• Merkel cell cancer is a rare type of skin cancer. It forms in the Merkel cells. These cells are found in the outer layer of the skin.
  • Merkel cells are very close to nerve endings. They help the skin sense light touch.
  • Being exposed to a lot of UV light can raise your risk for this cancer.
  • Merkel cell cancer often looks like firm, shiny lumps on your skin that dont hurt. They may be red, pink, or blue.
  • This cancer grows and spreads quickly.
  • Treatment includes surgery, radiation, chemotherapy, and immunotherapy. One type of treatment or a combination of treatments may be used.

Mcc Arising On The Abdomen

Merkel Cell Carcinoma: From Diagnosis to Treatment

The abdomen is a relatively sun protected area but MCC can develop in these areas also.The square-shaped rash around the tumor is a reaction to a bandage. There are cherry angiomas , that are 2-3mm red bumps scattered on the abdomen. Cherry angiomas are common benign skin lesions that are unrelated to the MCC.

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One Location For Coordinated Merkel Cell Carcinoma Care

Patients with Merkel cell carcinoma often require a combination of surgery, chemotherapy, and radiation therapy. Because of this, a team approach which can coordinate all care is the best way to manage these complicated cases.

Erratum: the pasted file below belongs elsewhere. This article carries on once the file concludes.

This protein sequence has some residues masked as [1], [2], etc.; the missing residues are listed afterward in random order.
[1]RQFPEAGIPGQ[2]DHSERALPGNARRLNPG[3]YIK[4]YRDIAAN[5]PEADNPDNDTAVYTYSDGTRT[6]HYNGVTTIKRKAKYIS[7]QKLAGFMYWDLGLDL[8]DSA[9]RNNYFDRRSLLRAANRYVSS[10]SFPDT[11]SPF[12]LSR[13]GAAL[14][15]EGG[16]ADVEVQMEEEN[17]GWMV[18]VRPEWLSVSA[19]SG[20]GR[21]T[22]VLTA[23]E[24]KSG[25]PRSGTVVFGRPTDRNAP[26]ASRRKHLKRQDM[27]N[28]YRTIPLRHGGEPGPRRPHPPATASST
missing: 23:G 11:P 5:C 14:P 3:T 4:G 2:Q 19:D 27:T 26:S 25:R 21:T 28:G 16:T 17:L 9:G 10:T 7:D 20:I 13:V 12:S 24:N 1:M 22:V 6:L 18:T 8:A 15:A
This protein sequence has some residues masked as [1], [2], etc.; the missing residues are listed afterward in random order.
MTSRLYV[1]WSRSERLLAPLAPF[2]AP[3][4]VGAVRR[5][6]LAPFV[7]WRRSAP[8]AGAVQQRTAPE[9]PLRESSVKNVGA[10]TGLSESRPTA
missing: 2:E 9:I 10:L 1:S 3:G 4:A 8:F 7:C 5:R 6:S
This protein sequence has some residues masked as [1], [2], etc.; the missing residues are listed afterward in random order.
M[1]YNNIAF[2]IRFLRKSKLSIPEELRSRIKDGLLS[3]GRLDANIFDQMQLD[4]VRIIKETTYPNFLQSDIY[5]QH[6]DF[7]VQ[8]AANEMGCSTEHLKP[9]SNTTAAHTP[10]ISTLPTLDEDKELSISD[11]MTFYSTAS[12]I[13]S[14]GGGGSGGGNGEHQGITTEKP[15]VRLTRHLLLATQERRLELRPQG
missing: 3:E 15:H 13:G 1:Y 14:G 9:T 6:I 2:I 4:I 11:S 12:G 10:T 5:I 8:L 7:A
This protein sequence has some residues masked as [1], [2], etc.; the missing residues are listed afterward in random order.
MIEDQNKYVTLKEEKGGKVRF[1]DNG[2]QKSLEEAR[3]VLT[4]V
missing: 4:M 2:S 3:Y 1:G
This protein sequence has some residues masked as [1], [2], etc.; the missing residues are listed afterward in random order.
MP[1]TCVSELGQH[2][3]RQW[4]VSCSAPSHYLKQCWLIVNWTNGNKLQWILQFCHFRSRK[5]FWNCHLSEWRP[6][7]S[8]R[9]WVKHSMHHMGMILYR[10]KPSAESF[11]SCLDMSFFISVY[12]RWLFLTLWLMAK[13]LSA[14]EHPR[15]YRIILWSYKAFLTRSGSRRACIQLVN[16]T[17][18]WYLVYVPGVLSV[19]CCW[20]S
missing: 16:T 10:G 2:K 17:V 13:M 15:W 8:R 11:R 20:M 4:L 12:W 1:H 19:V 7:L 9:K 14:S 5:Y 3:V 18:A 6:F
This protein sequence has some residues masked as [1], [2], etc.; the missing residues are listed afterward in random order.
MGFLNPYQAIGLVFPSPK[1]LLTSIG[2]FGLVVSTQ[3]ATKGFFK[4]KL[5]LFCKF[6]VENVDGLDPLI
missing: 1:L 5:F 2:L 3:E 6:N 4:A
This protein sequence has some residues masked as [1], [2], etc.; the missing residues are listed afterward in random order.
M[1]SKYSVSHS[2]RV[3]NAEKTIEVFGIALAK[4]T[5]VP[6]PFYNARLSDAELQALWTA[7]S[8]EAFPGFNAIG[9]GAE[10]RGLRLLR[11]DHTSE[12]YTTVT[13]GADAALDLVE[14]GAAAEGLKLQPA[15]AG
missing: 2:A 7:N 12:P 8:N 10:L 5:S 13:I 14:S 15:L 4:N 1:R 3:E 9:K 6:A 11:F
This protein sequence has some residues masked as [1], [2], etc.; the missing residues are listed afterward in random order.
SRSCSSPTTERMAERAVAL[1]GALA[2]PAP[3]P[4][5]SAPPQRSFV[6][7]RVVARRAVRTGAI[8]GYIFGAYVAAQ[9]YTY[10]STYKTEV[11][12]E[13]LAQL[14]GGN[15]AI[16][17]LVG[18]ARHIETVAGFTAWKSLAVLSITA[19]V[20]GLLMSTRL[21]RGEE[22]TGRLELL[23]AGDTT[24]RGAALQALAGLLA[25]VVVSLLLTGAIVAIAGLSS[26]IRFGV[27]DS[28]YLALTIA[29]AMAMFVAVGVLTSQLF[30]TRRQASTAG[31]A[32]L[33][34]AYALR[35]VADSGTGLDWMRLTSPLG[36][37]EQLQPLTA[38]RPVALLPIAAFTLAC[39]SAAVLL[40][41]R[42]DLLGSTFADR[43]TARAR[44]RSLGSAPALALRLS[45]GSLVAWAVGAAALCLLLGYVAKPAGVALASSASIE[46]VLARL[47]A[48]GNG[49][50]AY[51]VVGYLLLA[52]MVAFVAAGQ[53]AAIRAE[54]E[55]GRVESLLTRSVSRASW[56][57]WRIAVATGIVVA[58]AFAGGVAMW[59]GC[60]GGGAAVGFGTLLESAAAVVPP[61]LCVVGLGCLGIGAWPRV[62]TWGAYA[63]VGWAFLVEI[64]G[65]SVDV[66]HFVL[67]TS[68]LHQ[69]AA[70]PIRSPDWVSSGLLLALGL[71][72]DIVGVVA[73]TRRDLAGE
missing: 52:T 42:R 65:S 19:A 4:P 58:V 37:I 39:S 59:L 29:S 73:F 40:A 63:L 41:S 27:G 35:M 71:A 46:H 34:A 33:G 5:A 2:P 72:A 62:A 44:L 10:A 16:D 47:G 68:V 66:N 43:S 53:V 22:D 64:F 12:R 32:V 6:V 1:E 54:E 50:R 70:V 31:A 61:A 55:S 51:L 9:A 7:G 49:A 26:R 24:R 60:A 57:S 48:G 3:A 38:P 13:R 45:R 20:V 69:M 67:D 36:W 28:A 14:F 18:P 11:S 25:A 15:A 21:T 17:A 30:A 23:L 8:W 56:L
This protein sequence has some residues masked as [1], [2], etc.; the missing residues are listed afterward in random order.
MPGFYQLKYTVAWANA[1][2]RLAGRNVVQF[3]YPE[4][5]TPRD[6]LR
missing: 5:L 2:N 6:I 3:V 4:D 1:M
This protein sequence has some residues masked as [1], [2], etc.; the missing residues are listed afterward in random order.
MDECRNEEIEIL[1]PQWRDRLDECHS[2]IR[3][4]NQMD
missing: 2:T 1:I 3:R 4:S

At Brigham and Womens Hospital , our surgical oncologists are among the worlds leading surgical specialists treating complex and advanced-stage Merkel cell carcinoma. They are the surgical team at the Center for Cutaneous Oncology at the Dana-Farber/Brigham and Womens Cancer Center. Working together as one singularly-focused team, we help Merkel cell carcinoma patients get better faster with improved outcomes and fewer post-operative problems. From diagnosis to treatment, our multidisciplinary team of surgical oncologists, dermatologists, pathologists, medical oncologists, plastic and reconstructive surgeons and radiation oncologists work collaboratively with patients and families.

  • The dermatopathologists at Dana-Farber/Brigham and Womens Cancer Center are among the best in the world with special expertise in diagnosing rare cases. This is extremely important as the patients treatment plan is guided by the diagnosis. For the ten percent of cases that are not routine, this is especially relevant.
  • The BWH plastic and reconstructive surgeons are pioneers in ground-breaking procedures. The size and experience of our group allow us to tailor specific, individual care to each patient.

Diagnosing Merkel Cell Carcinoma

Merkel cell carcinoma may be detected during a physical exam by your doctor or dermatologist. Your doctor will check for lumps, lesions, or irregularly shaped moles. They may also ask you for a detailed medical history, history of sun exposure, and if anyone in your family has had skin cancer.